Trevor the farmer was in the fertilised egg business.
He had several hundred young layers (hens), called ‘pullets’ and eight or ten roosters, to fertilise the pullets’ eggs.
Trevor kept records and any rooster that didn’t perform went into the soup pot and was replaced.
That took an awful lot of his time so he bought a set of tiny bells and attached them to his roosters.
Each bell had a different tone so Trevor could tell from a distance, which rooster was performing.
Now he could sit on the porch and fill out an efficiency report simply by listening to the bells.
The farmer’s favourite rooster was Gordon, and a very fine specimen he was too, but on this particular morning Trevor noticed Gordon’s bell hadn’t rung at all!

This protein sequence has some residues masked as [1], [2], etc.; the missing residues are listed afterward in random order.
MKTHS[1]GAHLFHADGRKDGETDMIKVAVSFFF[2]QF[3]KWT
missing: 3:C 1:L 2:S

Trevor went to investigate.
The other roosters were chasing pullets, bells-a-ringing.
The pullets, hearing the roosters coming, would run for cover but to farmer Trevor’s amazement, Gordon had his bell in his beak, so it couldn’t ring.
He’d sneak up on a pullet, do his job and walk on to the next one.
Trevor was so proud of Gordon, he entered him into the London Exhibition and Gordon became an overnight sensation among the judges.
The judges not only awarded Gordon the No Bell Piece Prize but they also awarded him the Pulletsurprise as well.
Clearly Gordon was a politician in the making: Who else but a politician could figure out how to win two of the most highly coveted awards on our planet by being the best at sneaking up on the populace and screwing them when they weren’t paying attention.
Do you know a Pullitician called Gordon?